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Oakland Tribune from Oakland, California • Page 226

Oakland Tribune from Oakland, California • Page 226

Oakland Tribunei
Oakland, California
Issue Date:
Extracted Article Text (OCR)

1 4 The Knave 5 Continued from Page 41 order included a great many from Australia as well as the native California Toyon. Also Madrone, Strawberry Trees, English and Portugal a 1 Mapleleaf Bottle Trees, Pepper Trees, Brooms, Breath of Heaven, Bird of Paradise, Lilacs and Privet Stephen Nolan must have just about emptied his Belle View Nursery, IT MUST have been Oakland's natural park-like setting in its early infancy that made it a garden paradise and eventually a haunt for nurserymen: Plants were sent from the Oak-land, region to all parts of Cali-I fornia, including Santa Barbara and Los Angeles, as early as the middle Magnificent groves of oaks covered the broad but gentle sloping land where the town was founded. Motorists snarled today in traffic jams at 14th Street, Broadway and San Pablo Avenue can hardly White picket fence guards' Potter's garden from San Pablo Avenue, Broadway and 14th Street, jn 1869" where the new Freeway bridges Telegraph toclay. The Potter home was not dismantled until 1878; Nolan probably planted the eucalyptus tree in the Potter garden that was two feet in diameter in 1871: Reports from 3 4 3 those early days say the Potter garden was ablaze with flowers scattered under, and between the mighty oaks. "Evidently Stephen Nolan did a good job," reports H.

M. Butterfield, agriculturist emeritus of the University of Cali- Potter wasted little time in finding himself a gardener. He hired a young man who had just arrived here from his birthplace on the Isle of Jersey off the coast of England. The gardener was Stephen Nolan. STEPHEN Nolan occupied a little white cottage on the Potter estate, a dwelling that stood off Telegraph Avenue near where 17th Street crosses.

He brought his "wife to the cottage and they raised four daughters and one son during their Oakland residence. The girls were all named after flowers: Rose, Daisy, Violet, Camellia. The gardens Nolan inherited included the citron, the lime, lemon, a pineapple and banana plants all in fruit. But Nolan proceeded to add much more. There were reports that the Nolan children and the Potter youngsters were sad when the property was bisected by streets in later years, destroying their favorite berry bushes.

Potter died in 1863. It was several years after that when Nolan estab-' lished his Belle View Nursery well out on Telegraph Road about imagine the scene that intersection presented 115 years ago. In the gore now occupied by the Wells Fargo Bank stood the picturesque gardens of one George Lee. He was already occupying the land when Henry P. Irving deeded him the 15,25 acres for $1,200 on Feb.

18, 1856. Lee's holdings extended from 14th Street and Broadway up San Pablo Ave. and along Telegraph Ave. to a point above 17th Street. He had a dwelling there, but when he lost his life in 1857 the largest part of the estate was sold to George C.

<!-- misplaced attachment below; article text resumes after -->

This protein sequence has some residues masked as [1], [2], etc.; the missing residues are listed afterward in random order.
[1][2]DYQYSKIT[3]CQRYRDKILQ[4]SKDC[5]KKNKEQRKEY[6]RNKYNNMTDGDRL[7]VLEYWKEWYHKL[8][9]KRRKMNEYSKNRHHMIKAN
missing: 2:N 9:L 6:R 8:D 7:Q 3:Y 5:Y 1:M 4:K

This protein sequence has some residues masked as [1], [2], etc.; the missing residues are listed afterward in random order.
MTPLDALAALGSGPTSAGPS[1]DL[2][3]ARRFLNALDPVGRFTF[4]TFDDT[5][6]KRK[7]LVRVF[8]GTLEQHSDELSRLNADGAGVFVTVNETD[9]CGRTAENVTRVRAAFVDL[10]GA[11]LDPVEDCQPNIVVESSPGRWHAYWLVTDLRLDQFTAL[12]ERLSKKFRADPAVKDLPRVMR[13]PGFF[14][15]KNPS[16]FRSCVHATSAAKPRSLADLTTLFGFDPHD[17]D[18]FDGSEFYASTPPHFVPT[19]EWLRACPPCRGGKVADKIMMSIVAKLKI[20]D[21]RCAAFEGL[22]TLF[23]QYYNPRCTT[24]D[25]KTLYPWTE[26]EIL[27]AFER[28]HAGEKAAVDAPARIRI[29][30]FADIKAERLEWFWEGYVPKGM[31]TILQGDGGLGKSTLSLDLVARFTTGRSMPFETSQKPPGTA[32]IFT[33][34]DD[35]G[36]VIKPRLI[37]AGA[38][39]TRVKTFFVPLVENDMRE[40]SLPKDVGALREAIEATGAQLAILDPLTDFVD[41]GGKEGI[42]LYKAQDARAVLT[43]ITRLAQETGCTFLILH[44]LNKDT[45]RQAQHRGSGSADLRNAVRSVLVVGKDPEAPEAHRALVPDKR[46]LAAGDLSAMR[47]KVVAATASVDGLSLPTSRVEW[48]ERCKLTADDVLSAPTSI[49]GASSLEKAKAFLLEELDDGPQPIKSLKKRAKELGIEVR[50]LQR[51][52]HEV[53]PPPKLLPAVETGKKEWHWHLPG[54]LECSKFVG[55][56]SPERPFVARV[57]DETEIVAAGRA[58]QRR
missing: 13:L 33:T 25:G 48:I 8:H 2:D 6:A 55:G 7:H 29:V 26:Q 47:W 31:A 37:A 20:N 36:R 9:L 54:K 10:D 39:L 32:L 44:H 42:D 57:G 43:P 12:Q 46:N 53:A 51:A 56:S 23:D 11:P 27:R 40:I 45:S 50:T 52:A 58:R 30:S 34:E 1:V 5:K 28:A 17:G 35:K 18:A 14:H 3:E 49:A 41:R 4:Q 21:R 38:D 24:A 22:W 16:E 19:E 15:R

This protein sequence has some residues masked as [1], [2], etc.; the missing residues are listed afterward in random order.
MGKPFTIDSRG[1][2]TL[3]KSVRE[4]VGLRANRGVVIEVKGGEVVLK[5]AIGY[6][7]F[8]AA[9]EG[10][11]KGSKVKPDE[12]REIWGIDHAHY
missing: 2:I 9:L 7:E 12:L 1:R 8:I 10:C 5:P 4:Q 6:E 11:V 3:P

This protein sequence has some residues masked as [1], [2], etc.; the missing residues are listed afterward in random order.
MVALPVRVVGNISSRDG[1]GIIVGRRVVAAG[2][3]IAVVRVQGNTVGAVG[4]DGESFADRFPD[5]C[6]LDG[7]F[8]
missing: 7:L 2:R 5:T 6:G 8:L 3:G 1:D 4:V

Potter. Lee was drowned when the SS Central America went down in a hurricane off Cape Hatteras on the Atlantic Coast, Sept. 12, 1857. Potter paid $4,000 for 11 acres of the Lee land in 1857. The Lee dwelling was moved to Ninth and Jefferson Streets, and Potter built a jiew home in the gore for his bride.

They came across the bay from San Francisco. Ely Playter bought the corner where the bank now stands. The Potter garden was surrounded by a white picket fence, and 4 Alii tornia extension scnooi. Much information regarding Nolan comes to us from Butterfield, once-upon-a-time a garden writer for The Tribune. Nolan was born on the Isle of Jersey in 1834.

He learned his gardener's profession in England, consequently he was well acquainted with the ornamentals in English gardens. He was also expert on the Australian acacias and eucalyptus. There was testimony from Patrick Barry of Rochester, NX, him-' self a nurseryman. Barry admitted his eyes lighted with enthusiasm whea he saw the outstanding Eucalyptus Viminalis that Nolan had' grown in 1874. He pictured the day he would grow the tree in his native New York little realizing it could never survive the winter cold.

Nolan's Belle View Nursery became -famous for. jts Australian STEPHEN NOLAN Pioneer Oakland Nurseryman plants, and bulbs. COMPLETE fe EO ICEHJS or JY DESIGNED AND INSTALLED BY WARDS il I lIBll fhrlf THE KNAVE -v with 0 i amaztnj i new Lr, 4 MICRO-MODULE? circuit Vp I The new Serenade Is a FuU Performance Hearing Aid Delivers the power jom need for clear hearing Yet it is the smallest be-hind-the-ear hearing aid Beltone has ever produced Come Jn now for FREE electronic hearing test no obligation. ralealPendlag SIGNATURE CABINETS tyll '-Ti T7 (MODERN ItA Your choict of 10 ond plui tnamtl ttotl. If i FREE ESTIMATE IN YOUR HOME AT YOUR CONVENIENCE JUST CAU Sakljitf mm rtiiuitim CrttM)tfl SmUm S3313M 2M-I2M MMM SSMHt BUILT-IN RANGES Word gas or efecfrlfi built-in ranges and ovont Please have Wards Remodelint Specialist calls NAME BEAUTIFUL VANITIES For convtnitnct and' charm.

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